The institutions of the Church (all of them) will either exist in the service of that Word of Christ being proclaimed, His gifts being delivered, thus rescuing people from the chains of idolatry and bringing them into the worship of the one true God; or the institutions of the Church will exist to thwart that Word, to keep it from being proclaimed. And this is where Satan aims his attacks upon the Church!

Rx:
When you speak this way, you use "Church" in a different way than did the Lord Jesus Christ and St. Paul. To speak of Church or its institutions thwarting the Word forgets that the gates of hell will not prevail--not against some abstract, unincarnate "word"--but precisely against THE CHURCH. And not some disembodied word, but the Church is the pillar and foundation of truth.

Gnesio-Rx: That the gates of hell will not prevail against the Church does not arise from anything within us.

Paleo-Rx: Nor did I say that it does. Is it really that hard to read what I wrote? Jesus says the gates of hell will not prevail against the C H U R C H. And this is true because the Church is a theanthropic reality. In her the Second Article of the Creed is extended into the Third Article.

Gnesio-Rx:
The institutions of the Church are comprised of people who are simul iustus et peccator.

Paleo-Rx:
Once again, you commit the fallacy of composition. Because a thing is comprised of x, it doesn't follow that it is x. An airplance comprised entirely of light parts is not therefore light.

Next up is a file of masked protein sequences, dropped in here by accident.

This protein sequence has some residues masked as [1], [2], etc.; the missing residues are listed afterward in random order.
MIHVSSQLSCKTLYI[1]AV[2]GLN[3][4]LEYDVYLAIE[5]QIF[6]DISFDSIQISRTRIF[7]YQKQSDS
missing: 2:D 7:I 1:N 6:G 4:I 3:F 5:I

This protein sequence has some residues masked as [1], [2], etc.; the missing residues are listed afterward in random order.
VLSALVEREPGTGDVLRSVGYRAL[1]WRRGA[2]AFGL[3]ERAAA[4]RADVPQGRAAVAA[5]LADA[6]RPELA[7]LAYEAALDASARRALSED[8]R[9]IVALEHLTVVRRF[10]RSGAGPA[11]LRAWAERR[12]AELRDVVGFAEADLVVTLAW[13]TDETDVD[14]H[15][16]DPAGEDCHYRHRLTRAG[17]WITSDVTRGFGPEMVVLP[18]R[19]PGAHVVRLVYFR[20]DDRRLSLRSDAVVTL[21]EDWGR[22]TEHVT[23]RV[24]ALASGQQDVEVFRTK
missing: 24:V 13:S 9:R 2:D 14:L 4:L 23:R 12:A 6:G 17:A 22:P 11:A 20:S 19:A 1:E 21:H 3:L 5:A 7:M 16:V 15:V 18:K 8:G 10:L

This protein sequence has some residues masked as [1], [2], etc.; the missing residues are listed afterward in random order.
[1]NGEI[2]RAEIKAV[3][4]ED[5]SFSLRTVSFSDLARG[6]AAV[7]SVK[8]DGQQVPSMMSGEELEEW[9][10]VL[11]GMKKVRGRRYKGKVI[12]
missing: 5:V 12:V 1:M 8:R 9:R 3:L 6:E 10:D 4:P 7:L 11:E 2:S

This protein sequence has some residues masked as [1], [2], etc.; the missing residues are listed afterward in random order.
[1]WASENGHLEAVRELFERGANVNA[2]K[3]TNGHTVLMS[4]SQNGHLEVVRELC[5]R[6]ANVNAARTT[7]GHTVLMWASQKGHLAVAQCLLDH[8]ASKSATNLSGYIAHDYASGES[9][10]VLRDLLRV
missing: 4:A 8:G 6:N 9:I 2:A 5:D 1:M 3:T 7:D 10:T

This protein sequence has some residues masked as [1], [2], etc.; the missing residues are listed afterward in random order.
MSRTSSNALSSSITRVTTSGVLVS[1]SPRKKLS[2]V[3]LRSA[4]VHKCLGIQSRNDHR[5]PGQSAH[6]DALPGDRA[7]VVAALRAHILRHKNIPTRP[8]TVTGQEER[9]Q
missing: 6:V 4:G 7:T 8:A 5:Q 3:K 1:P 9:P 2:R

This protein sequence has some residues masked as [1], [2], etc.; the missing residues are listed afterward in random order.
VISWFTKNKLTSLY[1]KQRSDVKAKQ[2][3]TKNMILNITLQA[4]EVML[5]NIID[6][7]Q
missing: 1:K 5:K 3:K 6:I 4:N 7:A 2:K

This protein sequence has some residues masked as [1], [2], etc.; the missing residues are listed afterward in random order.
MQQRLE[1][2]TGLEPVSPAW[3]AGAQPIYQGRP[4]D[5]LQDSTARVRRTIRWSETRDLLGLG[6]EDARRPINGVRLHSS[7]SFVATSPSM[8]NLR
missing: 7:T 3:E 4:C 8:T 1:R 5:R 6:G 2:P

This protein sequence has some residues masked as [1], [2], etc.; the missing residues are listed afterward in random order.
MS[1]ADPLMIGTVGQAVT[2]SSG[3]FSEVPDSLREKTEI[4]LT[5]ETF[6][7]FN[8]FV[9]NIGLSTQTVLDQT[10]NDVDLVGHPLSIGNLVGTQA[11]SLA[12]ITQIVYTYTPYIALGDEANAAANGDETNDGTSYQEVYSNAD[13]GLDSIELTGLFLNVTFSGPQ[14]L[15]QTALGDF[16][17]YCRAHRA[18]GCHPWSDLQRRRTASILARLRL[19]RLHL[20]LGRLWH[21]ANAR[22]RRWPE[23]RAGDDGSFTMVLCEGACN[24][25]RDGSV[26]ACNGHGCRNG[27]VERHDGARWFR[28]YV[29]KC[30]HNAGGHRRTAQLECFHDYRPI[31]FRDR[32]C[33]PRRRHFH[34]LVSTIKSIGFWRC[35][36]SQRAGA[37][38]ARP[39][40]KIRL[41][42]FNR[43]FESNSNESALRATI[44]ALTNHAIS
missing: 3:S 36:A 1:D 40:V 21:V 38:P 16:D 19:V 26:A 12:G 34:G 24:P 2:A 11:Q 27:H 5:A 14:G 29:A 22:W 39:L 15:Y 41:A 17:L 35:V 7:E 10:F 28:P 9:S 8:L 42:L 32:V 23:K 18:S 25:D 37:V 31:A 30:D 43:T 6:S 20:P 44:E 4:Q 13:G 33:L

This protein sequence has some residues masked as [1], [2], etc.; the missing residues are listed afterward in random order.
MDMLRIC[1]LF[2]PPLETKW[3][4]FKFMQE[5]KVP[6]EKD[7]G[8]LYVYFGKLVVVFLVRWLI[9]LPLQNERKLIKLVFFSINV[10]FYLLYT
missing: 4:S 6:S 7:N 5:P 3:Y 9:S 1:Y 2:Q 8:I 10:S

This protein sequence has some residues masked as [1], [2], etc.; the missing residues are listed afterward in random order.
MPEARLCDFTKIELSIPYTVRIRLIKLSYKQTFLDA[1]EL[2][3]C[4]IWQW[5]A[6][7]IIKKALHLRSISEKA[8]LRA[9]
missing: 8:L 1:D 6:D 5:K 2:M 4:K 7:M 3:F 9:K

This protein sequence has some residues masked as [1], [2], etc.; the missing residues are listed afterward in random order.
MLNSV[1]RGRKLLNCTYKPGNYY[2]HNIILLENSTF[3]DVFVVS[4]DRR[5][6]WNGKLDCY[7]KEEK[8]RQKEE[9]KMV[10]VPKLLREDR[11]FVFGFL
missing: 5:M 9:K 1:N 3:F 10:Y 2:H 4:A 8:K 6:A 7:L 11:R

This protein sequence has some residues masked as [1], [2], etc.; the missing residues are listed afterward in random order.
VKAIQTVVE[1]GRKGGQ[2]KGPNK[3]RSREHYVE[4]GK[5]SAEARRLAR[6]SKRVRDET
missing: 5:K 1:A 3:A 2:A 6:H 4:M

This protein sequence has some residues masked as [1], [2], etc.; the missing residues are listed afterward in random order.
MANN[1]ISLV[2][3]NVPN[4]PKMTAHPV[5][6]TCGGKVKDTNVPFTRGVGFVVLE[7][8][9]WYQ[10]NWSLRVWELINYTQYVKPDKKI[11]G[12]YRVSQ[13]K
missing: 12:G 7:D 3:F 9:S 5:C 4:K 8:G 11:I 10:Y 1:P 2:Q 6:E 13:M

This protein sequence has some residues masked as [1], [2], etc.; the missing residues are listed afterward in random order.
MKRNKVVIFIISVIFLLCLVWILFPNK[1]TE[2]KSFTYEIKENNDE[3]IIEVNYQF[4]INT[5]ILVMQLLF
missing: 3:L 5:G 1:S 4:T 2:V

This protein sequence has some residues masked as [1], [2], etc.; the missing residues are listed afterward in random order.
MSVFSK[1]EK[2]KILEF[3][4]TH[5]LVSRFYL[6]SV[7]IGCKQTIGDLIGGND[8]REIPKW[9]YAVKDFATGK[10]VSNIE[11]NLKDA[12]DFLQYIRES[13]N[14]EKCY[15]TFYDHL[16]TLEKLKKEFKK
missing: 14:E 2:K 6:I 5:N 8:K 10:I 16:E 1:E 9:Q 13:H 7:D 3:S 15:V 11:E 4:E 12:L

Gnesio-Rx:
This requires and acknowledgement of original sin which your ecclesiology and anthropology no longer recognizes.

Paleo-Rx:
In its Augustinian and post-Augustinian form, neither those before Augustine nor many of those after Augustine recognized it either. That we are born corrupt is not disputed.

Gnesio-Rx:
The Word is rejectable in its nature of being a gift. It is not an irresistable grace that is implanted within individuals or institutions. The Church will continue to the end of time by Christ's promise, wherever the gospel is purely preached and the sacraments are rightly administered, but not because of attachment to the "right" bureaucracy.

Paleo-Rx:
Once again, a judicious use of passives allow you to miss the point. Surely you've read Strunk and White--I required it for my homiletics courses.

Gnesio-Rx:
The promise that the gates of hell will not prevail against the church is not some kind of trump card for whatever is argued to be "ancient and therefore correct" or "therefore of the essence of the church."

Paleo-Rx:
I have not said "ancient and therefore correct." I have said "Church and therefore correct." There are three elements in any act of speaking: the speaker, the message, and the audience. The communication as communication is only as successful as its weakest link. In the case of Holy Scripture, an infallible God speaks an infallble word to an infallible Church. All three stand or fall together.

Fr. Gregory Hogg

The Bible without the Church:
Acts 8:30-31 30 So Philip ran to him and heard him reading Isaiah the prophet and asked, "Do you understand what you are reading?" 31 And he said, "How can I, unless someone guides me?"

The Bible with the Church: